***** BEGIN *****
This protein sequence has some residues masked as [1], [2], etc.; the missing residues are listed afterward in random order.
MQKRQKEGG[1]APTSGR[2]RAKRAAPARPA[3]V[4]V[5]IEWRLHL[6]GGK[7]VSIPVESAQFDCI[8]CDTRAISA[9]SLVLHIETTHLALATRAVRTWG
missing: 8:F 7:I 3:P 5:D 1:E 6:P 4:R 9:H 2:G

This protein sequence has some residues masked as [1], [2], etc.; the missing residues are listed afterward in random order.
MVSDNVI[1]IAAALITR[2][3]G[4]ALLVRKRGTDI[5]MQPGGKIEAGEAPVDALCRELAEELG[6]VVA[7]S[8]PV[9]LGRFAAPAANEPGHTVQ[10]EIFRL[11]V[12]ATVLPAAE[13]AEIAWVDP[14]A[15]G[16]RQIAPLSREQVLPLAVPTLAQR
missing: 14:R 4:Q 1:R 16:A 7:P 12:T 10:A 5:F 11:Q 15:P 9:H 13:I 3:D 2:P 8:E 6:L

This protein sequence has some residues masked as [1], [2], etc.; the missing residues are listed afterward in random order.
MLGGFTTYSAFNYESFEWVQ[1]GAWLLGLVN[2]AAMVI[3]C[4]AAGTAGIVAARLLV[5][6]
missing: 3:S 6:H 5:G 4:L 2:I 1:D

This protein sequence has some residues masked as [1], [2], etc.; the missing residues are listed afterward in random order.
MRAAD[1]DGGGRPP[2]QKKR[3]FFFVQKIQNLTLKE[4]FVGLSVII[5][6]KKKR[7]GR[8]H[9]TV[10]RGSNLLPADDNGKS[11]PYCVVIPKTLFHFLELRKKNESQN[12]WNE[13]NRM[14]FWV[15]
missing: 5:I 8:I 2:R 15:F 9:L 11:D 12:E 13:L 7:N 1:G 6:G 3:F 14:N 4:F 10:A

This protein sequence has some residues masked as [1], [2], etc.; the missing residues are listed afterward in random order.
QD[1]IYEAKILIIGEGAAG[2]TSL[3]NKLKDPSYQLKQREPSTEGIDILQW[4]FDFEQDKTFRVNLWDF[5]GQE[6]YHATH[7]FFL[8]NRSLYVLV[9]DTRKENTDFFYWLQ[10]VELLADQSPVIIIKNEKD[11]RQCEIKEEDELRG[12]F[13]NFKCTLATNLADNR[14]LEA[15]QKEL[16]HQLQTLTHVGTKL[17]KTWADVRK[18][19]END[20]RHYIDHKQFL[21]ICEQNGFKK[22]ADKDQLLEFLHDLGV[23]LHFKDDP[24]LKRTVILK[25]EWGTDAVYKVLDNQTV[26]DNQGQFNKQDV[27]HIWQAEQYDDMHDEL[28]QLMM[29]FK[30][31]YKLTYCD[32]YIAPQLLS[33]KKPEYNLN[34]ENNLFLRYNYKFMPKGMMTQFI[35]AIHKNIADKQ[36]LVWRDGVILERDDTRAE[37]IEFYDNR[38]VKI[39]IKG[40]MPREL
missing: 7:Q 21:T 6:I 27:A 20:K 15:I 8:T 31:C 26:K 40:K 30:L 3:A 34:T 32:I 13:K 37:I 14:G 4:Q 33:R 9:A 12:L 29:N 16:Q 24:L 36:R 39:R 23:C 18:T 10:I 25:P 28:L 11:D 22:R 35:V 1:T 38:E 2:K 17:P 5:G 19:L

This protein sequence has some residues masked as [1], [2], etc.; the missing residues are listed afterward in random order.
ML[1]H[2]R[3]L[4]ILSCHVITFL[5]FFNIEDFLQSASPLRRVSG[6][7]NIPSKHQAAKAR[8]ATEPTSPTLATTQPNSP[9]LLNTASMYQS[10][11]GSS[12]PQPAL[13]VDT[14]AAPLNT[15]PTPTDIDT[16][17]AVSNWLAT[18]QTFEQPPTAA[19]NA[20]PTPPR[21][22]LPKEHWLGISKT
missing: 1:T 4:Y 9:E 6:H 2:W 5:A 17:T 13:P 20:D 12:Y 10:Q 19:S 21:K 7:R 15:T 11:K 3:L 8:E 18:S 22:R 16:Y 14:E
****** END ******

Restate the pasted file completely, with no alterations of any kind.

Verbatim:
This protein sequence has some residues masked as [1], [2], etc.; the missing residues are listed afterward in random order.
MQKRQKEGG[1]APTSGR[2]RAKRAAPARPA[3]V[4]V[5]IEWRLHL[6]GGK[7]VSIPVESAQFDCI[8]CDTRAISA[9]SLVLHIETTHLALATRAVRTWG
missing: 8:F 7:I 3:P 5:D 1:E 6:P 4:R 9:H 2:G

This protein sequence has some residues masked as [1], [2], etc.; the missing residues are listed afterward in random order.
MVSDNVI[1]IAAALITR[2][3]G[4]ALLVRKRGTDI[5]MQPGGKIEAGEAPVDALCRELAEELG[6]VVA[7]S[8]PV[9]LGRFAAPAANEPGHTVQ[10]EIFRL[11]V[12]ATVLPAAE[13]AEIAWVDP[14]A[15]G[16]RQIAPLSREQVLPLAVPTLAQR
missing: 14:R 4:Q 1:R 16:A 7:P 12:T 10:A 5:F 11:Q 15:P 9:H 13:I 3:D 2:P 8:E 6:L

This protein sequence has some residues masked as [1], [2], etc.; the missing residues are listed afterward in random order.
MLGGFTTYSAFNYESFEWVQ[1]GAWLLGLVN[2]AAMVI[3]C[4]AAGTAGIVAARLLV[5][6]
missing: 3:S 6:H 5:G 4:L 2:I 1:D

This protein sequence has some residues masked as [1], [2], etc.; the missing residues are listed afterward in random order.
MRAAD[1]DGGGRPP[2]QKKR[3]FFFVQKIQNLTLKE[4]FVGLSVII[5][6]KKKR[7]GR[8]H[9]TV[10]RGSNLLPADDNGKS[11]PYCVVIPKTLFHFLELRKKNESQN[12]WNE[13]NRM[14]FWV[15]
missing: 5:I 8:I 2:R 15:F 9:L 11:D 12:E 13:L 7:N 1:G 6:G 3:F 14:N 4:F 10:A

This protein sequence has some residues masked as [1], [2], etc.; the missing residues are listed afterward in random order.
QD[1]IYEAKILIIGEGAAG[2]TSL[3]NKLKDPSYQLKQREPSTEGIDILQW[4]FDFEQDKTFRVNLWDF[5]GQE[6]YHATH[7]FFL[8]NRSLYVLV[9]DTRKENTDFFYWLQ[10]VELLADQSPVIIIKNEKD[11]RQCEIKEEDELRG[12]F[13]NFKCTLATNLADNR[14]LEA[15]QKEL[16]HQLQTLTHVGTKL[17]KTWADVRK[18][19]END[20]RHYIDHKQFL[21]ICEQNGFKK[22]ADKDQLLEFLHDLGV[23]LHFKDDP[24]LKRTVILK[25]EWGTDAVYKVLDNQTV[26]DNQGQFNKQDV[27]HIWQAEQYDDMHDEL[28]QLMM[29]FK[30][31]YKLTYCD[32]YIAPQLLS[33]KKPEYNLN[34]ENNLFLRYNYKFMPKGMMTQFI[35]AIHKNIADKQ[36]LVWRDGVILERDDTRAE[37]IEFYDNR[38]VKI[39]IKG[40]MPREL
missing: 7:Q 21:T 6:I 27:A 20:K 15:I 8:T 31:C 26:K 40:K 30:L 3:A 34:T 32:I 13:K 37:I 14:G 4:Q 33:R 9:A 12:L 29:N 16:Q 24:L 36:R 39:R 23:C 18:T 10:I 25:P 28:L 11:D 22:R 35:V 1:T 38:E 2:K 17:P 5:G 19:L

This protein sequence has some residues masked as [1], [2], etc.; the missing residues are listed afterward in random order.
ML[1]H[2]R[3]L[4]ILSCHVITFL[5]FFNIEDFLQSASPLRRVSG[6][7]NIPSKHQAAKAR[8]ATEPTSPTLATTQPNSP[9]LLNTASMYQS[10][11]GSS[12]PQPAL[13]VDT[14]AAPLNT[15]PTPTDIDT[16][17]AVSNWLAT[18]QTFEQPPTAA[19]NA[20]PTPPR[21][22]LPKEHWLGISKT
missing: 1:T 4:Y 9:E 6:H 2:W 5:A 17:T 13:P 20:D 12:Y 10:Q 19:S 21:K 7:R 15:T 11:K 3:L 8:E 18:S 22:R 16:Y 14:E